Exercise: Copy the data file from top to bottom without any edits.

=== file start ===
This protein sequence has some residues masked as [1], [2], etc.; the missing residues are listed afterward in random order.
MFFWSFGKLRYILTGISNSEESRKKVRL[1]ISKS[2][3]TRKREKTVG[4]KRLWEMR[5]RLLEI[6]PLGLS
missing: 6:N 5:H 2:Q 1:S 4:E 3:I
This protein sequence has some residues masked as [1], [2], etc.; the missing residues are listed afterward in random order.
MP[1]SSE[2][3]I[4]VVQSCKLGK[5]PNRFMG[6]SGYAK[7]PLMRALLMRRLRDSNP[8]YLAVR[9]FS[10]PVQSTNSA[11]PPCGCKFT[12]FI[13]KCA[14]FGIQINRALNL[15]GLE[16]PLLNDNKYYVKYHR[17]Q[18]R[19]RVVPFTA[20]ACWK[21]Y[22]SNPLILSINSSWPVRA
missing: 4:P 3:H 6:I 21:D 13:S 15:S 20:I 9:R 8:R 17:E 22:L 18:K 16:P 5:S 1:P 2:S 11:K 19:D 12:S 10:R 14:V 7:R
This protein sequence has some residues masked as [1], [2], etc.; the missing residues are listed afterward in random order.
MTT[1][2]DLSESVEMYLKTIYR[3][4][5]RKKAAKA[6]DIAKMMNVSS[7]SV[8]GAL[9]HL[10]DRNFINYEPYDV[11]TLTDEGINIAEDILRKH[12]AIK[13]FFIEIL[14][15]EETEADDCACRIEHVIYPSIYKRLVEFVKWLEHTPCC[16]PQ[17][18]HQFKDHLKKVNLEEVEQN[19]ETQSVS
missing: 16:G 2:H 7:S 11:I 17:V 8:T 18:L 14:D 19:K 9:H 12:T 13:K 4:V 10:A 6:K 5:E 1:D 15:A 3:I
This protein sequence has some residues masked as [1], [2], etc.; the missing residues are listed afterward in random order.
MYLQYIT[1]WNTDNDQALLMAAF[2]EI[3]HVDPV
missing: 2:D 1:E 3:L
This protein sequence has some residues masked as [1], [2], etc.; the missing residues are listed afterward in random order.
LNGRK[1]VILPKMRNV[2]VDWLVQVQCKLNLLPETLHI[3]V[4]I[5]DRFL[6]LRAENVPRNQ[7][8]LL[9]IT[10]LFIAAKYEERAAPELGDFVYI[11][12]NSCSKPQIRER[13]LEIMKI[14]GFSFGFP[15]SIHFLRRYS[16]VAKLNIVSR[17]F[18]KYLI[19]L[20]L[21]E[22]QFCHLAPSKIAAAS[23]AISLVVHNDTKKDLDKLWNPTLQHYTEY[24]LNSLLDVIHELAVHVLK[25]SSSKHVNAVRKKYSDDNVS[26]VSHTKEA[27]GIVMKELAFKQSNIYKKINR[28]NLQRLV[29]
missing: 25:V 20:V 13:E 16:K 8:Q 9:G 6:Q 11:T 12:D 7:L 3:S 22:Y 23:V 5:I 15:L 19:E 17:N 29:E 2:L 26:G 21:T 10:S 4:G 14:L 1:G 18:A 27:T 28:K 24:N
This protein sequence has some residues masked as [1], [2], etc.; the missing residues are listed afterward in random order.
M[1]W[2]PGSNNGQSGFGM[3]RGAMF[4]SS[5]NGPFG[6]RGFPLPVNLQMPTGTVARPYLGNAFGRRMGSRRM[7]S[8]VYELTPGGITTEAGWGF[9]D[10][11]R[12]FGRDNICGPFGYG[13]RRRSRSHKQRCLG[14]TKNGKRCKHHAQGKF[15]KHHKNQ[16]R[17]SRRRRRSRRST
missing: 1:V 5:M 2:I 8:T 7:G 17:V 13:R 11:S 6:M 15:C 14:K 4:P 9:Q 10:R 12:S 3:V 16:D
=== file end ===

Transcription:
This protein sequence has some residues masked as [1], [2], etc.; the missing residues are listed afterward in random order.
MFFWSFGKLRYILTGISNSEESRKKVRL[1]ISKS[2][3]TRKREKTVG[4]KRLWEMR[5]RLLEI[6]PLGLS
missing: 6:N 5:H 2:Q 1:S 4:E 3:I
This protein sequence has some residues masked as [1], [2], etc.; the missing residues are listed afterward in random order.
MP[1]SSE[2][3]I[4]VVQSCKLGK[5]PNRFMG[6]SGYAK[7]PLMRALLMRRLRDSNP[8]YLAVR[9]FS[10]PVQSTNSA[11]PPCGCKFT[12]FI[13]KCA[14]FGIQINRALNL[15]GLE[16]PLLNDNKYYVKYHR[17]Q[18]R[19]RVVPFTA[20]ACWK[21]Y[22]SNPLILSINSSWPVRA
missing: 4:P 3:H 6:I 21:D 13:S 15:S 20:I 9:R 8:R 17:E 22:L 18:K 16:P 5:S 1:P 2:S 11:K 19:D 12:S 10:R 14:V 7:R
This protein sequence has some residues masked as [1], [2], etc.; the missing residues are listed afterward in random order.
MTT[1][2]DLSESVEMYLKTIYR[3][4][5]RKKAAKA[6]DIAKMMNVSS[7]SV[8]GAL[9]HL[10]DRNFINYEPYDV[11]TLTDEGINIAEDILRKH[12]AIK[13]FFIEIL[14][15]EETEADDCACRIEHVIYPSIYKRLVEFVKWLEHTPCC[16]PQ[17][18]HQFKDHLKKVNLEEVEQN[19]ETQSVS
missing: 16:G 2:H 7:S 11:I 17:V 8:T 18:L 14:D 19:K 9:H 12:T 13:K 4:V 10:A 6:K 5:E 1:D 15:A 3:I
This protein sequence has some residues masked as [1], [2], etc.; the missing residues are listed afterward in random order.
MYLQYIT[1]WNTDNDQALLMAAF[2]EI[3]HVDPV
missing: 2:D 1:E 3:L
This protein sequence has some residues masked as [1], [2], etc.; the missing residues are listed afterward in random order.
LNGRK[1]VILPKMRNV[2]VDWLVQVQCKLNLLPETLHI[3]V[4]I[5]DRFL[6]LRAENVPRNQ[7][8]LL[9]IT[10]LFIAAKYEERAAPELGDFVYI[11][12]NSCSKPQIRER[13]LEIMKI[14]GFSFGFP[15]SIHFLRRYS[16]VAKLNIVSR[17]F[18]KYLI[19]L[20]L[21]E[22]QFCHLAPSKIAAAS[23]AISLVVHNDTKKDLDKLWNPTLQHYTEY[24]LNSLLDVIHELAVHVLK[25]SSSKHVNAVRKKYSDDNVS[26]VSHTKEA[27]GIVMKELAFKQSNIYKKINR[28]NLQRLV[29]
missing: 25:V 20:V 13:E 16:K 8:Q 9:G 6:Q 11:T 12:D 7:L 3:S 22:Y 23:V 5:I 15:L 19:E 17:N 29:E 2:L 26:G 21:T 10:S 4:G 14:L 1:G 18:A 27:T 28:K 24:N
This protein sequence has some residues masked as [1], [2], etc.; the missing residues are listed afterward in random order.
M[1]W[2]PGSNNGQSGFGM[3]RGAMF[4]SS[5]NGPFG[6]RGFPLPVNLQMPTGTVARPYLGNAFGRRMGSRRM[7]S[8]VYELTPGGITTEAGWGF[9]D[10][11]R[12]FGRDNICGPFGYG[13]RRRSRSHKQRCLG[14]TKNGKRCKHHAQGKF[15]KHHKNQ[16]R[17]SRRRRRSRRST
missing: 1:V 5:M 2:I 8:T 7:G 17:V 13:R 11:S 6:M 15:C 14:K 4:P 9:Q 10:R 12:S 3:V 16:D